With a show title like Dandy Dick, you can’t help thinking you’re thinking you’re going to be in for a “whoops vicar!” type farce. And so it proves here in Arthur Wing Pinero’s classic Victorian farce, written in Brighton in 1887.
Except, rather than trousers being dropped, and bare backsides exposed, it’s the dropping of moral standards and loss of moral turpitude, (albeit temporarily), by the clergy that fuels the action here.
The inaugural production by the newly formed Theatre Royal Brighton Productions, Pinero’s comedy focuses on a calamitous day at the races involving horse-doping, a debt- ridden, disgraced Dean, and all manner of jolly japes, with the whole thing played at a gallop in Christopher Luscombe’s handsome, and highly stylised production.
Nicholas Le Prevost plays the very, very Reverend Augustin Jedd, whose quiet idyll at the Deanery at St Marvells is disturbed by the arrival of his estranged sister, Georgiania Tidman, (Patricia Hodge), a feisty filly familiar with the ways of the turf come to live with him, who refers to everything in equine terms.
Georgiania’s acceptance into the fold is strictly on the basis that she has given up her bad,old ways. But of course this being farce, the truth turns out to be somewhat different, with Georgiania (George Tid) to those who frequent the track), hoping to make a bundle on a dead cert, Dandy Dick, that she’s partners in, at the following day’s races.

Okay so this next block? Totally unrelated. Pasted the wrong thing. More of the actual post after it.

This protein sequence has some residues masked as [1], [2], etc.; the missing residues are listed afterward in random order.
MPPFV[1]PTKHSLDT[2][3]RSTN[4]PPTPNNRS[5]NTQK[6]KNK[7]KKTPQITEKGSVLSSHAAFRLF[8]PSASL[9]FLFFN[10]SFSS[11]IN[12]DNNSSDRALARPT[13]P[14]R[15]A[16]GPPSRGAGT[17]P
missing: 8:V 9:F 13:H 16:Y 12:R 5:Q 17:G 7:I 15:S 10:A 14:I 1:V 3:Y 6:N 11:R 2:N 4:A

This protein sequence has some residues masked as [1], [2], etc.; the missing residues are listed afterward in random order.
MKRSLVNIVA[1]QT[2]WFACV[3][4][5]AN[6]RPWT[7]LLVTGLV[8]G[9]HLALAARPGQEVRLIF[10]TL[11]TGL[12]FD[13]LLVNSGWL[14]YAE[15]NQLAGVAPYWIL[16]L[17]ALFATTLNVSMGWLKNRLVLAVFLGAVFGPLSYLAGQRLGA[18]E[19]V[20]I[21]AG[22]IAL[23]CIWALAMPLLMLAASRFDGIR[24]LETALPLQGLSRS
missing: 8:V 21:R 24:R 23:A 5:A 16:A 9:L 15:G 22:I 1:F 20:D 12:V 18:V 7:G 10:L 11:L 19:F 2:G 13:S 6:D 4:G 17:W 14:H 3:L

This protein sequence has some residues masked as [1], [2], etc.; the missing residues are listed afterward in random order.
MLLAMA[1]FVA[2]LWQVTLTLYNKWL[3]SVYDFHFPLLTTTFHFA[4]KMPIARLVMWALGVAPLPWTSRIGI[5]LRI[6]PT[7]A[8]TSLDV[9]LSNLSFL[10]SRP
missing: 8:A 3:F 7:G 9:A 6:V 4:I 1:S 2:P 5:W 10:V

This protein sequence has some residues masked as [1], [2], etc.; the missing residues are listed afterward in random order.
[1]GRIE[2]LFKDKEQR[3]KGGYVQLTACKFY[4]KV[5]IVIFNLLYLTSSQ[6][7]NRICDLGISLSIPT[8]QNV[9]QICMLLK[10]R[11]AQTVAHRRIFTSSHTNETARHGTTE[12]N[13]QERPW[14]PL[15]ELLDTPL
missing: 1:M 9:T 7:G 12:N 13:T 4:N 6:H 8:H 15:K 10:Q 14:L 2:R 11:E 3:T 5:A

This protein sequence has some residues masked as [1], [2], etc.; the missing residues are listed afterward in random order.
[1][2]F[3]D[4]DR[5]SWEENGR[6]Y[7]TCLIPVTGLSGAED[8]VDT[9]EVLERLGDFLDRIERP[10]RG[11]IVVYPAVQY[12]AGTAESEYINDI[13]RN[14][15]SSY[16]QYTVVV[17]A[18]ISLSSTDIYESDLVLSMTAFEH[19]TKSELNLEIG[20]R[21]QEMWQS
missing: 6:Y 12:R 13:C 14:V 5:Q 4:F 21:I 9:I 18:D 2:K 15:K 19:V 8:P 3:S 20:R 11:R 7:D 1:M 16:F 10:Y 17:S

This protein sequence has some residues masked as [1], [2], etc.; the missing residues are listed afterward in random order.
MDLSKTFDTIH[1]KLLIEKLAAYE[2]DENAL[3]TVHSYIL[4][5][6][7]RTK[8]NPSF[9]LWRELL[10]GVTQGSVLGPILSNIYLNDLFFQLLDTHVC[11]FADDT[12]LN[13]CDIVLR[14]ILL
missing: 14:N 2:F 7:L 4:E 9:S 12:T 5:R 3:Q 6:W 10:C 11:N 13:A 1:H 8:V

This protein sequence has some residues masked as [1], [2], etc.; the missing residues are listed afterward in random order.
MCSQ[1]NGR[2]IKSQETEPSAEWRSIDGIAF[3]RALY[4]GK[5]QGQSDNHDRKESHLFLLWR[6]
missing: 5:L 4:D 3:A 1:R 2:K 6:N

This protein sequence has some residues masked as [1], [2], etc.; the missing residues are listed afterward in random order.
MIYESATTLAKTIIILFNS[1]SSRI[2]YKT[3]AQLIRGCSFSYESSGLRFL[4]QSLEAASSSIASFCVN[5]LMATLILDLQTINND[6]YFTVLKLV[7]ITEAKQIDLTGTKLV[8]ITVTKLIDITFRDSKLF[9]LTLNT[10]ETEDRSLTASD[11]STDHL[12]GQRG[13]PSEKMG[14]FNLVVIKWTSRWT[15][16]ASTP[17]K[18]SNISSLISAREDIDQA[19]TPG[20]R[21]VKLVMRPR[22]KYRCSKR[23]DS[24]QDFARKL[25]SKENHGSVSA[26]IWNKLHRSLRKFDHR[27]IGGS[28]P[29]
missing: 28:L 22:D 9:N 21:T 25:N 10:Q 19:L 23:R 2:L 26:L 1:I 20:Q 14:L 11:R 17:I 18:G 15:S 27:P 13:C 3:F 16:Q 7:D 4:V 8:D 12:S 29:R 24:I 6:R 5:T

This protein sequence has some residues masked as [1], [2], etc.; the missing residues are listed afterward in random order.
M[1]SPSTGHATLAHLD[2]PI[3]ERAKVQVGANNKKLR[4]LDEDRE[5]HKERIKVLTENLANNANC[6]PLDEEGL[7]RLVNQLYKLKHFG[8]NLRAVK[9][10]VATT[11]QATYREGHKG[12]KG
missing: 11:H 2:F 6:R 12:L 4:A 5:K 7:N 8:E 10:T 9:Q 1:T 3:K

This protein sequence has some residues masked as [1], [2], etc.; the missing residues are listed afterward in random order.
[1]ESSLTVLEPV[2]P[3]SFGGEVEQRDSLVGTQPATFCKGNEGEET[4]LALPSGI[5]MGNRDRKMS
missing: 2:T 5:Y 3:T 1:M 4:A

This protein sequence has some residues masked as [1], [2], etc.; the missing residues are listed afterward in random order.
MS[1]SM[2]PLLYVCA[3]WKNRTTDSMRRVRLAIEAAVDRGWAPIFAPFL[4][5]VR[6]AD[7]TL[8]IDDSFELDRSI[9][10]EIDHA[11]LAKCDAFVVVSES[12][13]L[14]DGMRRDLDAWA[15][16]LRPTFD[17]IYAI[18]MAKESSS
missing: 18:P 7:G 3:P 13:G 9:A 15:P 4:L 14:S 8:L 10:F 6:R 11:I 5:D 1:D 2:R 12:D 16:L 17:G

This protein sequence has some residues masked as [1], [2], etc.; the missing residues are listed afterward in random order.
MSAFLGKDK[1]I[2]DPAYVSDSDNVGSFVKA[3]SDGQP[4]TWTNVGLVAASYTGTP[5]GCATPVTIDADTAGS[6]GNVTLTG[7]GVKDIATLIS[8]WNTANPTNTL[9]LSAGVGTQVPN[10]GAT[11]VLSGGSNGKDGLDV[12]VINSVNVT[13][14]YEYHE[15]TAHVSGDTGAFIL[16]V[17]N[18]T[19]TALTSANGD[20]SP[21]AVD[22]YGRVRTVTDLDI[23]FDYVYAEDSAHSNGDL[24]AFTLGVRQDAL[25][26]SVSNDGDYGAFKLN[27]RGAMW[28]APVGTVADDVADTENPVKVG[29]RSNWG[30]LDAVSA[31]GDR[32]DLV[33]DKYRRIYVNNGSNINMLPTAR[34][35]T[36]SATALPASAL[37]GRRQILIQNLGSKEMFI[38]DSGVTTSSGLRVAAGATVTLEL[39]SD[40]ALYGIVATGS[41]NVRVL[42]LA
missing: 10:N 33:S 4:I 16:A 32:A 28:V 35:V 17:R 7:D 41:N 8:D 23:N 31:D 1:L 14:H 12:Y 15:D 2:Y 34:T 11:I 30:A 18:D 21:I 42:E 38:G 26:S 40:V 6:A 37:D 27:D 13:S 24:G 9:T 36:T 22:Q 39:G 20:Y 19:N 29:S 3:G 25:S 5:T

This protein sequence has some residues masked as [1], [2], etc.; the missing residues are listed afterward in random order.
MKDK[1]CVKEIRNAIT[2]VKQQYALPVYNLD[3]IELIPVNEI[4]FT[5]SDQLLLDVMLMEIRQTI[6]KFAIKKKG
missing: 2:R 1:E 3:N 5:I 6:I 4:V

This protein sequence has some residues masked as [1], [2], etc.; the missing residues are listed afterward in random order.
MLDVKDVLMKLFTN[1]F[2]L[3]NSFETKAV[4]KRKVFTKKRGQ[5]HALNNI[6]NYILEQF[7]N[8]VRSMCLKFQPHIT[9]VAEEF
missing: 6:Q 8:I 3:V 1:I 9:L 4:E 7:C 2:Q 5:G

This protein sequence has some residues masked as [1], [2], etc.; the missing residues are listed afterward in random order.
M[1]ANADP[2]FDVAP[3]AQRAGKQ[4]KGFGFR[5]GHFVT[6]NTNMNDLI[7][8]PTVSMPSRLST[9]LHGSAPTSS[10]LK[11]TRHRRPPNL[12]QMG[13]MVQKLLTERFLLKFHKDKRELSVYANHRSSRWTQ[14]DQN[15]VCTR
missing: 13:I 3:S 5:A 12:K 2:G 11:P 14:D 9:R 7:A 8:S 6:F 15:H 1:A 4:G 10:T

From here on in things take ever more mirthful turns, as the cash strapped Dean, who is committed to raising £1,000 for the restoration of the spire of the Minster, and driven to distraction by the debts his two daughters Salome and Sheba have racked up, succumbs to temptation and sticks £50 on Dandy Dick. In an attempt to provide the horse with a pick-me-up, he gets caught up in a horse- doping scandal that sees him end up in the cell of the local bobby, where his only consolation is the sympathetic ministrations of the Constable’s wife, a wonderful cameo turn from Rachel Lumberg, that see him accused of sexual solicitation.
Nicholas Le Prevost is suitably ruffled and befuddled as the dry old Dean whose respectability is crumbling before his eyes. Patricia Hodge makes for a lithe and lively Georgiania, while Michael Cochrane plays bluff old cove and the Dean’s old Oxford chum, Sir Tristram, with thigh slapping abandon.
Florence Andrews and Jennifer Rhodes are also a delight as the two self- obsessed sisters courted by a couple of soldiers, and Luscombe makes good use of their singing talents during a set change that seems entirely fitting with Victorian theatre fare.
If the shock horror of a Vicar tempted by horseflesh seems far less shocking now in an age of Father Ted than it would have done when Pinero conceived it, Luscombe’s production, played with gusto by an excellent cast against Janet Bird’s plush Deanery set, is still a clear winner, well worth taking a punt on.
Dandy Dick, Theatre Royal, Glasgow, until Aug 12. Tel 0844 871 7647: